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COVID-19 & Lung Surgery Patients

Jeffrey Port, MD discusses COVID-19 and patients with cardiac conditions. He offers vital information on important issues for cardiac patients such as how it affects those who have pre-existing conditions or who have had heart surgery, and the importance of continuing their medications such as ACE inhibitors and ARBs at this time. He shares information on how providers are utilizing telehealth to help people with heart conditions during the pandemic.
COVID-19 & Lung Surgery Patients
Featured Speaker:
Jeffrey Port, MD
As an attending thoracic surgeon at Weill Cornell Medical Center, Dr Port has developed an interest in minimally invasive approaches to the diagnosis, staging and treatment of thoracic malignancies. He has have recently integrated Endobronchial Ultrasound (EBUS) and Electromagnetic Navigational Bronchoscopy (ENB) into the thoracic surgical program. 

Learn more about Jeffrey Port, MD

Melanie Cole: Welcome to Back to Health, your source for the latest in health, wellness, and medical care. Keeping you informed so you can make informed healthcare choices for yourself and your whole family. Back to Health features, conversations about trending health topics and medical breakthroughs from our team of world renowned physicians at Weill Cornell Medicine. I'm Melanie Cole and today we're discussing COVID-19 and patients with thoracic conditions. Joining me is Dr. Jeffrey Port. He's a Daryl and Steven Roth Professor of Cardiothoracic Surgery at Weill Cornell Medicine and an Attending Cardiothoracic surgeon at New York Presbyterian Weill Cornell Medical Center. Dr. Port, it's a pleasure to have you join us today. Have you been treating patients throughout COVID-19 and how are you and your patients handling these circumstances both physically and emotionally?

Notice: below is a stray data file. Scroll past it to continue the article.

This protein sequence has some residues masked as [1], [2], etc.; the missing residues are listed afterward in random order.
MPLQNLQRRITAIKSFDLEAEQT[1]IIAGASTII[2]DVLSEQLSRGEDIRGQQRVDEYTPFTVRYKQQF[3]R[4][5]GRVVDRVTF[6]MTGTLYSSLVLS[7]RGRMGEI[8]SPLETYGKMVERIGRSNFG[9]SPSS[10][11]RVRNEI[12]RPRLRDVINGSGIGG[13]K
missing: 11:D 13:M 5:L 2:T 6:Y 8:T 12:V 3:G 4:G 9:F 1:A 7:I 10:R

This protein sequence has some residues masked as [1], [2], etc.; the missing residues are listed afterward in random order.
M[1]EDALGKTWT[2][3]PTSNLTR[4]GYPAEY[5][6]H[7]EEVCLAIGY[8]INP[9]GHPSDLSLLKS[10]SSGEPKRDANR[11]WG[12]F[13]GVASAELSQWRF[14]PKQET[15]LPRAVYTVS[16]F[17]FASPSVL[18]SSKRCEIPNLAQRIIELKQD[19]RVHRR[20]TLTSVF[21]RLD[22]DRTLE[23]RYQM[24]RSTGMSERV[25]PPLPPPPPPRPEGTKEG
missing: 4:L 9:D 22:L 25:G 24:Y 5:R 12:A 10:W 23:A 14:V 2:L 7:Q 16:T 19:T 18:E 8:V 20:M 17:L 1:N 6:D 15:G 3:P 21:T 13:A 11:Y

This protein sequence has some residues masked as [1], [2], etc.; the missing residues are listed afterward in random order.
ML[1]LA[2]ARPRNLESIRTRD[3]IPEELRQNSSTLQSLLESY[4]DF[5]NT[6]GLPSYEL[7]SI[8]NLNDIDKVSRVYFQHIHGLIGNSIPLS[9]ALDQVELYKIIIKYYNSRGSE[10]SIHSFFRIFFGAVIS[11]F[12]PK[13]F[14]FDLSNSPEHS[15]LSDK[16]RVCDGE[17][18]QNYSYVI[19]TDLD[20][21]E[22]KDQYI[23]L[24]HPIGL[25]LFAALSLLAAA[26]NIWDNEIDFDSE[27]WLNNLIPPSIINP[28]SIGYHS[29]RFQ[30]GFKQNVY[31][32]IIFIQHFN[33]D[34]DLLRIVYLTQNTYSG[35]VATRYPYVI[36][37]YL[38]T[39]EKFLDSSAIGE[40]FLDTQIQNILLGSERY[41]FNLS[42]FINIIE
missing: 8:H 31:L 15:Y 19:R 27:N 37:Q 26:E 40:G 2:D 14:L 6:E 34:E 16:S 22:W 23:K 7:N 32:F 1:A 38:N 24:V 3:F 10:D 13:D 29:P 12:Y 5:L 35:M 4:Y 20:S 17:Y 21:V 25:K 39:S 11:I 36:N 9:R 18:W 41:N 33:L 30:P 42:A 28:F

Dr. Port: Yes, we've been trying to treat our cancer patients out, thoracic patients throughout this pandemic at Weill Cornell. In terms of how they're handling it both emotionally and physically, our patient population, as you can imagine, often gets the diagnosis of cancer, which it creates a lot of anxiety on its own. Combine that now with the background of COVID-19 in the pandemic and you can see how this is amplified in our patient population.

Host: So define for us because I think a lot of patients and listeners want to know what essential care means and the difference between essential care for these patients versus routine care check-ins for instance. Have they still been able to receive procedures, MRIs, other things. Tell us a little bit about what essential care means.

Dr. Port: Well, essential care means patients who cannot afford to have their care delayed for an excessive period of time. And so it has to be measured, it has to be assessed actively during the actual pandemic in your area. Essential may vary based on where you're at in terms of the pandemic curve. So for example, we don't want patients who are going to have cancer diagnosis being delayed 90 days if that's going to impact their chance of being cured and treated. And so throughout the pandemic we've been open for business trying to take on those cases that we feel cannot be delayed. And so in lung cancer for example, if someone gets a recent diagnosis, it's something that maybe doubling over time over the last, since the last imaging study, someone who is at high risk for waiting. That would be an essential care patient that has to be treated. It can't be delayed. If it's somebody who presents with something that may have been on a cat scan in the past, it's a nodule. It hasn't been diagnosed as cancer remains fairly stable. That may be a patient that you can wait until resources become more available at your institution. In terms of getting the test that they need, we've been open the pandemic for non COVID patients, obviously at a reduced rate and so we prioritize patients. And those with the most significant cancer diagnosis obviously still can get in and get their cat scans, their MRIs and even their surgical treatment throughout this.